LEMONT, Pa. - Helen Hargleroad made many gifts in a long life spent working in clay.

On her potter's wheel, Hargleroad's fingers shaped pitchers and plates, birdhouses and bowls. Her popular handmade pieces brought joy to those who frequently shared them as presents over the past 40 years.

But none of those gifts had more meaning than the four that were unwrapped Christmas morning.

Hargleroad, who died in May at 89, left something special hidden for those who meant the most to her. Tucked in a box of her old tools sat four Advent candleholders, one each for her husband, Jack, and their three children.

"She made quite a few of them, but I didn't have any," her husband said, "and I didn't know they were down there. It's very special to me."

The pieces were found by chance this fall, when Jack Hargleroad and his children offered Helen's glazing materials and ceramic tools to the Potters Guild of Central Pennsylvania.

Helen Hargleroad was instrumental in the formation of the guild and helped build its first gas kiln in 1972 at the Art Alliance building in Lemont, said the guild's secretary, Christine Stangel.

When guild members went through Hargleroad's old tools, they found a shock: four pieces that she made in 2000 but did not fire. Perhaps even more surprising, the brittle pieces were intact.

"They were very fragile," Stangel recalled. "They easily could have broken."

Stangel and the guild knew what they had to do - finish Hargleroad's pieces and give them back to the family.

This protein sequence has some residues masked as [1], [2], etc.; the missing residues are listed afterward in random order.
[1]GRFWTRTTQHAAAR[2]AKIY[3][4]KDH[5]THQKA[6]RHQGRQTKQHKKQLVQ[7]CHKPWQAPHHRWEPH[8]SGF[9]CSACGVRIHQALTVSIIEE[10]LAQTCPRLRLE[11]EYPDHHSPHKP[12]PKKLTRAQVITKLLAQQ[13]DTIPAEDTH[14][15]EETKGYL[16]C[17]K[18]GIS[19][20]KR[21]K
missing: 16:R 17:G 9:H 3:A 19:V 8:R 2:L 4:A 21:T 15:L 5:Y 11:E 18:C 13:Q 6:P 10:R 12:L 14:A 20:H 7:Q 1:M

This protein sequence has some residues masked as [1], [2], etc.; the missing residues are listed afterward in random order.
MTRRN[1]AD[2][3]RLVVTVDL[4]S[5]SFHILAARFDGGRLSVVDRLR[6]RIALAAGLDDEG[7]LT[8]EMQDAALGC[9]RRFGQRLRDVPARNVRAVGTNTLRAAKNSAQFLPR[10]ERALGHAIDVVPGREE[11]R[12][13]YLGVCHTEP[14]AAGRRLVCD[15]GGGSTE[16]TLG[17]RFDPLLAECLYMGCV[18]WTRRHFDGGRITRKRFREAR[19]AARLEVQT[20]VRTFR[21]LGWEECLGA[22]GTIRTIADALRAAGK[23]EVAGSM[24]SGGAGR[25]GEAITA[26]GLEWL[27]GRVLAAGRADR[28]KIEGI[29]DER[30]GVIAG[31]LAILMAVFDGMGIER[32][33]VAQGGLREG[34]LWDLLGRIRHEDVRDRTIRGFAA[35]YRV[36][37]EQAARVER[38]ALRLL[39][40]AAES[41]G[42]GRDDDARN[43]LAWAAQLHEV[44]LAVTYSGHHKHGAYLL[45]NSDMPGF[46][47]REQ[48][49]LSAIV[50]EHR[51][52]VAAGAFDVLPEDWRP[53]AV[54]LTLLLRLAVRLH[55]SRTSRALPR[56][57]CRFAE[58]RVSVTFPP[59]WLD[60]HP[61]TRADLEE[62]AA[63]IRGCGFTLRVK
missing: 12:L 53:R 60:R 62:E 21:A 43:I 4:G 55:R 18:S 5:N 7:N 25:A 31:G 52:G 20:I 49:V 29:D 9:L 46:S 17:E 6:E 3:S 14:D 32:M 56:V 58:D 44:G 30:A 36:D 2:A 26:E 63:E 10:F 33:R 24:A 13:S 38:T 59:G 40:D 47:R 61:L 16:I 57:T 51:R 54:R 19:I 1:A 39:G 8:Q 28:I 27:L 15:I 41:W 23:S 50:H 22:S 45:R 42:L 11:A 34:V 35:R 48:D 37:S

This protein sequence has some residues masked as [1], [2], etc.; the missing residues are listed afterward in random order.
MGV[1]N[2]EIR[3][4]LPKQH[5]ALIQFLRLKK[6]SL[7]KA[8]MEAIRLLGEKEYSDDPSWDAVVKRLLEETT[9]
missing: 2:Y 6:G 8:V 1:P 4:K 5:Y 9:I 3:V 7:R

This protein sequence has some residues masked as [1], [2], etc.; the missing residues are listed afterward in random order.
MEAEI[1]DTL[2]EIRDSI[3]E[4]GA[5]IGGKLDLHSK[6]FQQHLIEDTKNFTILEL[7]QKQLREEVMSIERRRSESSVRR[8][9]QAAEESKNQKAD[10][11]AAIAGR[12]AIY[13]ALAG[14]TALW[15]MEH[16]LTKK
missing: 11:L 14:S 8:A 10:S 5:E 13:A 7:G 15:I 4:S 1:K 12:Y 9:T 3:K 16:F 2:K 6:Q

"It was such a treat to present them to the family, because they have given so much to the guild," Stangel said. "It's a treat to have a reconnection with one of the founders."

So, in the dark, dry basement of the Art Alliance building, Jack Hargleroad received the best gift he could have asked for - a memory of his late wife.

"Down in the basement, I had my wood shop and she had her clay," Hargleroad said late last week. "And she just loved it."

Helen Hargleroad, who took up pottery while raising the couple's three children, learned the craft through the Pennsylvania State University art department.

She soon became an accomplished potter who sold her work at a local cooperative shop and at the Central Pennsylvania Festival of the Arts in State College.

"She was very happy to be able to sell it," Jack Hargleroad said. "In fact, she bought a car with the money she made. She thought that was the greatest thing in the world."